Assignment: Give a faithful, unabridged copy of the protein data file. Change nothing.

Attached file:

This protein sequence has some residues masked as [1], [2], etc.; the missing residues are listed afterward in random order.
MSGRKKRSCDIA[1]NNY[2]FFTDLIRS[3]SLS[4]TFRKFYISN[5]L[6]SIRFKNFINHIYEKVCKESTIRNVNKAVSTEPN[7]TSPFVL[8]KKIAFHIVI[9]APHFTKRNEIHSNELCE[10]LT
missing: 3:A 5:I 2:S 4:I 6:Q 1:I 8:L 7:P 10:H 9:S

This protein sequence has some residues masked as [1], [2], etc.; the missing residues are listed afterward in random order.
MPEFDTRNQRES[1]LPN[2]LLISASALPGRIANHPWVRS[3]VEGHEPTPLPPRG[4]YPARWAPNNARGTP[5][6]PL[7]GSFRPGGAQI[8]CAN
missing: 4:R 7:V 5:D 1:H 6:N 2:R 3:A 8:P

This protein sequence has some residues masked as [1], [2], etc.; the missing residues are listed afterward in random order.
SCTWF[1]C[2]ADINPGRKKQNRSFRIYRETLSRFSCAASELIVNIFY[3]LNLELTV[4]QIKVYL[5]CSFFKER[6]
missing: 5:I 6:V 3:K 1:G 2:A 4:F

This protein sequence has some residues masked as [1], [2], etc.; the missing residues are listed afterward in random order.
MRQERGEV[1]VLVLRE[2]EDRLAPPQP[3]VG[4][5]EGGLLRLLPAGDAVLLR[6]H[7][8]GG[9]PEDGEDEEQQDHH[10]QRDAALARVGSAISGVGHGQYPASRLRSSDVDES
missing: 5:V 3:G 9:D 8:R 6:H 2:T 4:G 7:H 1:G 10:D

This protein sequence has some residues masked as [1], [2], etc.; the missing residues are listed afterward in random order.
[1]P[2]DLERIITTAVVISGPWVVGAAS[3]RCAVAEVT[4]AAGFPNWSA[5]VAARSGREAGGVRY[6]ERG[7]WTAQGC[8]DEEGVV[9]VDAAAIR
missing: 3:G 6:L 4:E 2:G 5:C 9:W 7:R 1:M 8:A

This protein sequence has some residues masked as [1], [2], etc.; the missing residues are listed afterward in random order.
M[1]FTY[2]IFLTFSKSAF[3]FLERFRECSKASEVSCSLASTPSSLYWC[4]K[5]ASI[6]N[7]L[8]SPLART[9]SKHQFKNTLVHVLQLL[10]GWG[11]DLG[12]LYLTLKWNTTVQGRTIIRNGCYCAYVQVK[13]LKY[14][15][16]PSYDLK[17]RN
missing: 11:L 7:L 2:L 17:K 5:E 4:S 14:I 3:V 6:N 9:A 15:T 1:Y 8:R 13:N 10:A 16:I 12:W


This protein sequence has some residues masked as [1], [2], etc.; the missing residues are listed afterward in random order.
MSGRKKRSCDIA[1]NNY[2]FFTDLIRS[3]SLS[4]TFRKFYISN[5]L[6]SIRFKNFINHIYEKVCKESTIRNVNKAVSTEPN[7]TSPFVL[8]KKIAFHIVI[9]APHFTKRNEIHSNELCE[10]LT
missing: 3:A 5:I 2:S 4:I 6:Q 1:I 8:L 7:P 10:H 9:S

This protein sequence has some residues masked as [1], [2], etc.; the missing residues are listed afterward in random order.
MPEFDTRNQRES[1]LPN[2]LLISASALPGRIANHPWVRS[3]VEGHEPTPLPPRG[4]YPARWAPNNARGTP[5][6]PL[7]GSFRPGGAQI[8]CAN
missing: 4:R 7:V 5:D 1:H 6:N 2:R 3:A 8:P

This protein sequence has some residues masked as [1], [2], etc.; the missing residues are listed afterward in random order.
SCTWF[1]C[2]ADINPGRKKQNRSFRIYRETLSRFSCAASELIVNIFY[3]LNLELTV[4]QIKVYL[5]CSFFKER[6]
missing: 5:I 6:V 3:K 1:G 2:A 4:F

This protein sequence has some residues masked as [1], [2], etc.; the missing residues are listed afterward in random order.
MRQERGEV[1]VLVLRE[2]EDRLAPPQP[3]VG[4][5]EGGLLRLLPAGDAVLLR[6]H[7][8]GG[9]PEDGEDEEQQDHH[10]QRDAALARVGSAISGVGHGQYPASRLRSSDVDES
missing: 5:V 3:G 9:D 8:R 6:H 2:T 4:G 7:H 1:G 10:D

This protein sequence has some residues masked as [1], [2], etc.; the missing residues are listed afterward in random order.
[1]P[2]DLERIITTAVVISGPWVVGAAS[3]RCAVAEVT[4]AAGFPNWSA[5]VAARSGREAGGVRY[6]ERG[7]WTAQGC[8]DEEGVV[9]VDAAAIR
missing: 3:G 6:L 4:E 2:G 5:C 9:W 7:R 1:M 8:A

This protein sequence has some residues masked as [1], [2], etc.; the missing residues are listed afterward in random order.
M[1]FTY[2]IFLTFSKSAF[3]FLERFRECSKASEVSCSLASTPSSLYWC[4]K[5]ASI[6]N[7]L[8]SPLART[9]SKHQFKNTLVHVLQLL[10]GWG[11]DLG[12]LYLTLKWNTTVQGRTIIRNGCYCAYVQVK[13]LKY[14][15][16]PSYDLK[17]RN
missing: 11:L 7:L 2:L 17:K 5:E 4:S 14:I 3:V 6:N 9:A 15:T 1:Y 8:R 13:N 10:A 16:I 12:W